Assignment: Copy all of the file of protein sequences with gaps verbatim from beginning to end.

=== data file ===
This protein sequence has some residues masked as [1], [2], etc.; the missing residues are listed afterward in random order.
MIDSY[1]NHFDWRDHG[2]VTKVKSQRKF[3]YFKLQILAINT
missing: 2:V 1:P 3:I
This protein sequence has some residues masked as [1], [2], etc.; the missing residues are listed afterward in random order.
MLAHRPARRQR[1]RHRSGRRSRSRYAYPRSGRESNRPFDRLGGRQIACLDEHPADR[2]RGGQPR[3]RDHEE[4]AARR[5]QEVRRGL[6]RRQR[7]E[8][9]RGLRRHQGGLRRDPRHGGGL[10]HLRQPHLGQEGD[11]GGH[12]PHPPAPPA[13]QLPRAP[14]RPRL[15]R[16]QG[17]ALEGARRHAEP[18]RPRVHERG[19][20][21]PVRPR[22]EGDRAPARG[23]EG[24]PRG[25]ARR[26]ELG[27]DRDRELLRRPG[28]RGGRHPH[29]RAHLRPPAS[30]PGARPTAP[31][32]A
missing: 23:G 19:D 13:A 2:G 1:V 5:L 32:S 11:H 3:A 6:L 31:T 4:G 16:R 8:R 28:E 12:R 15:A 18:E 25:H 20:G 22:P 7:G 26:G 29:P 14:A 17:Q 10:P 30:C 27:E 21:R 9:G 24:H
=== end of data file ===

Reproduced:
This protein sequence has some residues masked as [1], [2], etc.; the missing residues are listed afterward in random order.
MIDSY[1]NHFDWRDHG[2]VTKVKSQRKF[3]YFKLQILAINT
missing: 2:V 1:P 3:I
This protein sequence has some residues masked as [1], [2], etc.; the missing residues are listed afterward in random order.
MLAHRPARRQR[1]RHRSGRRSRSRYAYPRSGRESNRPFDRLGGRQIACLDEHPADR[2]RGGQPR[3]RDHEE[4]AARR[5]QEVRRGL[6]RRQR[7]E[8][9]RGLRRHQGGLRRDPRHGGGL[10]HLRQPHLGQEGD[11]GGH[12]PHPPAPPA[13]QLPRAP[14]RPRL[15]R[16]QG[17]ALEGARRHAEP[18]RPRVHERG[19][20][21]PVRPR[22]EGDRAPARG[23]EG[24]PRG[25]ARR[26]ELG[27]DRDRELLRRPG[28]RGGRHPH[29]RAHLRPPAS[30]PGARPTAP[31][32]A
missing: 23:G 19:D 13:A 2:G 1:V 5:L 32:S 11:H 3:A 6:L 31:T 4:G 16:R 8:R 28:E 12:R 15:A 18:E 25:H 20:G 22:P 7:G 26:G 29:P 14:A 17:Q 10:P 30:C 27:E 21:R 9:G 24:H